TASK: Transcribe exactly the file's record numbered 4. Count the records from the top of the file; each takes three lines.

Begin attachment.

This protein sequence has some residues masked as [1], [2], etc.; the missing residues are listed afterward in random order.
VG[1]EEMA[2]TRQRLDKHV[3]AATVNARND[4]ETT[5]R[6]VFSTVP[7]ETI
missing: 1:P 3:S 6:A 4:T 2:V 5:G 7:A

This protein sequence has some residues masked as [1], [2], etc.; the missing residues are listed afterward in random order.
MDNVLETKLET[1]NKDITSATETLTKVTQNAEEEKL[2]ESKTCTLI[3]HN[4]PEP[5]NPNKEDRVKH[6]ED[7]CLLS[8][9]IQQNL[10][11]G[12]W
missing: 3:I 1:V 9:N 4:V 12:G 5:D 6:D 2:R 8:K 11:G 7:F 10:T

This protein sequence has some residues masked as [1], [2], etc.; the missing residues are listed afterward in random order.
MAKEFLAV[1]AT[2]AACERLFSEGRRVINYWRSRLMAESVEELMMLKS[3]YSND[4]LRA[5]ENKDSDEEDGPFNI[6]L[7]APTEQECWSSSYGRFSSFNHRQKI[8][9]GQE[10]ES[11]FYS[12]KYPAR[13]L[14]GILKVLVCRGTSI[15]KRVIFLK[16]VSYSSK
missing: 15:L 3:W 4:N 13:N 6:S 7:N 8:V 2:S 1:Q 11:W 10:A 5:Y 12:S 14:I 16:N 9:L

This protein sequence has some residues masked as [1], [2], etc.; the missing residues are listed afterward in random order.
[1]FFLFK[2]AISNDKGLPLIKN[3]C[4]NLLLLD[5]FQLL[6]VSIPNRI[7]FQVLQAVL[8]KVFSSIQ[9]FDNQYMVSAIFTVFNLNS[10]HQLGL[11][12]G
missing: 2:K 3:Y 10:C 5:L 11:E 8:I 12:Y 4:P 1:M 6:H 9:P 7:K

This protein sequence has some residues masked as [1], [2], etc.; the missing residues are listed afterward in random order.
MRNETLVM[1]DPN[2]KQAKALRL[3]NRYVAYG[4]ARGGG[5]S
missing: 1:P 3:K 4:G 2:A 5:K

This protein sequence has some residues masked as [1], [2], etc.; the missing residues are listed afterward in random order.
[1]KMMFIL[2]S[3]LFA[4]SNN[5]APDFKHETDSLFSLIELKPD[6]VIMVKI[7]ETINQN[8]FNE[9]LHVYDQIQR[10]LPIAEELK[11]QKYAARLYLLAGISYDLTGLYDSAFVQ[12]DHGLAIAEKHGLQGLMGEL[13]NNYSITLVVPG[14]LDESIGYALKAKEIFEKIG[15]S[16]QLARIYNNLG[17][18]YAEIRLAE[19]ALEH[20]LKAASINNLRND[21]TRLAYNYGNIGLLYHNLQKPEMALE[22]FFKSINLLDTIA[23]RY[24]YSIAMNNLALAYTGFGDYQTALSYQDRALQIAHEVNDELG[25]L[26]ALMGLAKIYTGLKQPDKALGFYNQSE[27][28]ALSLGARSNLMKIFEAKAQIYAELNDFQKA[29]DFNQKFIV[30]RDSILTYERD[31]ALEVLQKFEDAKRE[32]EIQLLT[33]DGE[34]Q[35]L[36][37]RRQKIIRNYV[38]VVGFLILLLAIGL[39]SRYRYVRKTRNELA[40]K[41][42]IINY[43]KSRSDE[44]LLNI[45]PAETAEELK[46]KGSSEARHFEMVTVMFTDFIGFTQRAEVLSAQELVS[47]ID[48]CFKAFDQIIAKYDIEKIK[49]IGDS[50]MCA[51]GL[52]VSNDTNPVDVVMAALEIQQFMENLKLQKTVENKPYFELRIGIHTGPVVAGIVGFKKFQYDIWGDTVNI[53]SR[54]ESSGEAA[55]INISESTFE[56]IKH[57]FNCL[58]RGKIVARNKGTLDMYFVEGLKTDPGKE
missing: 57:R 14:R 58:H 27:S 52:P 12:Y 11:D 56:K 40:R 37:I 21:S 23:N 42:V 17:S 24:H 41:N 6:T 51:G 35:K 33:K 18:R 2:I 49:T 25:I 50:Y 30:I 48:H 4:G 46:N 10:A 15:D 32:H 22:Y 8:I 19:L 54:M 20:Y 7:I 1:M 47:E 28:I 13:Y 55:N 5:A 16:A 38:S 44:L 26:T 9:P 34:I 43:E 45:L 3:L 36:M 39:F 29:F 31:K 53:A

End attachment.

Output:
This protein sequence has some residues masked as [1], [2], etc.; the missing residues are listed afterward in random order.
[1]FFLFK[2]AISNDKGLPLIKN[3]C[4]NLLLLD[5]FQLL[6]VSIPNRI[7]FQVLQAVL[8]KVFSSIQ[9]FDNQYMVSAIFTVFNLNS[10]HQLGL[11][12]G
missing: 2:K 3:Y 10:C 5:L 11:E 8:I 12:Y 4:P 1:M 6:H 9:P 7:K